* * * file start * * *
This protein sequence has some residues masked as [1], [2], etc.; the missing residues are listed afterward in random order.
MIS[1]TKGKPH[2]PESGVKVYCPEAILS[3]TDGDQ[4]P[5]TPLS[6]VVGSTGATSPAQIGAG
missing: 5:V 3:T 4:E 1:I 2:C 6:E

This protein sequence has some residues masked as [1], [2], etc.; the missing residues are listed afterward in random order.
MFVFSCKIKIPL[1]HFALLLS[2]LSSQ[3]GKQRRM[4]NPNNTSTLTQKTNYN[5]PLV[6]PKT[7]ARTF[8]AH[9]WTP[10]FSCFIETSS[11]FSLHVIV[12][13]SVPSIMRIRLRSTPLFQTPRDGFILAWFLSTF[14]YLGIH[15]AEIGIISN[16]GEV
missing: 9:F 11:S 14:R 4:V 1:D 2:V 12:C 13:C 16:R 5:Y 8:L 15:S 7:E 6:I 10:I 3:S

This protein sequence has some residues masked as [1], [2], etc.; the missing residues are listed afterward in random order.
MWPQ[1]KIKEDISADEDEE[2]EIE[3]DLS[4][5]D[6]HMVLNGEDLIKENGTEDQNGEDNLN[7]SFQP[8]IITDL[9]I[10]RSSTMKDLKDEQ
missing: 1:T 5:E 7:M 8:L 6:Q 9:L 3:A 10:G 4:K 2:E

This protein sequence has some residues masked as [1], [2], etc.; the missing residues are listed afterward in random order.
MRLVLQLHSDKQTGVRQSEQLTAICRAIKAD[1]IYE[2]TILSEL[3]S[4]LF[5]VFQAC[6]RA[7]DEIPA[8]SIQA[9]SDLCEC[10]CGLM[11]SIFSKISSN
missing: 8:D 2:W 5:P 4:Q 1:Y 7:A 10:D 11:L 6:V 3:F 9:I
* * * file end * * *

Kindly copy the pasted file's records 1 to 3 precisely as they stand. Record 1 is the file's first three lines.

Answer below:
This protein sequence has some residues masked as [1], [2], etc.; the missing residues are listed afterward in random order.
MIS[1]TKGKPH[2]PESGVKVYCPEAILS[3]TDGDQ[4]P[5]TPLS[6]VVGSTGATSPAQIGAG
missing: 5:V 3:T 4:E 1:I 2:C 6:E

This protein sequence has some residues masked as [1], [2], etc.; the missing residues are listed afterward in random order.
MFVFSCKIKIPL[1]HFALLLS[2]LSSQ[3]GKQRRM[4]NPNNTSTLTQKTNYN[5]PLV[6]PKT[7]ARTF[8]AH[9]WTP[10]FSCFIETSS[11]FSLHVIV[12][13]SVPSIMRIRLRSTPLFQTPRDGFILAWFLSTF[14]YLGIH[15]AEIGIISN[16]GEV
missing: 9:F 11:S 14:R 4:V 1:D 2:V 12:C 13:C 16:R 5:Y 8:L 15:S 7:E 6:I 10:I 3:S

This protein sequence has some residues masked as [1], [2], etc.; the missing residues are listed afterward in random order.
MWPQ[1]KIKEDISADEDEE[2]EIE[3]DLS[4][5]D[6]HMVLNGEDLIKENGTEDQNGEDNLN[7]SFQP[8]IITDL[9]I[10]RSSTMKDLKDEQ
missing: 1:T 5:E 7:M 8:L 6:Q 9:L 3:A 10:G 4:K 2:E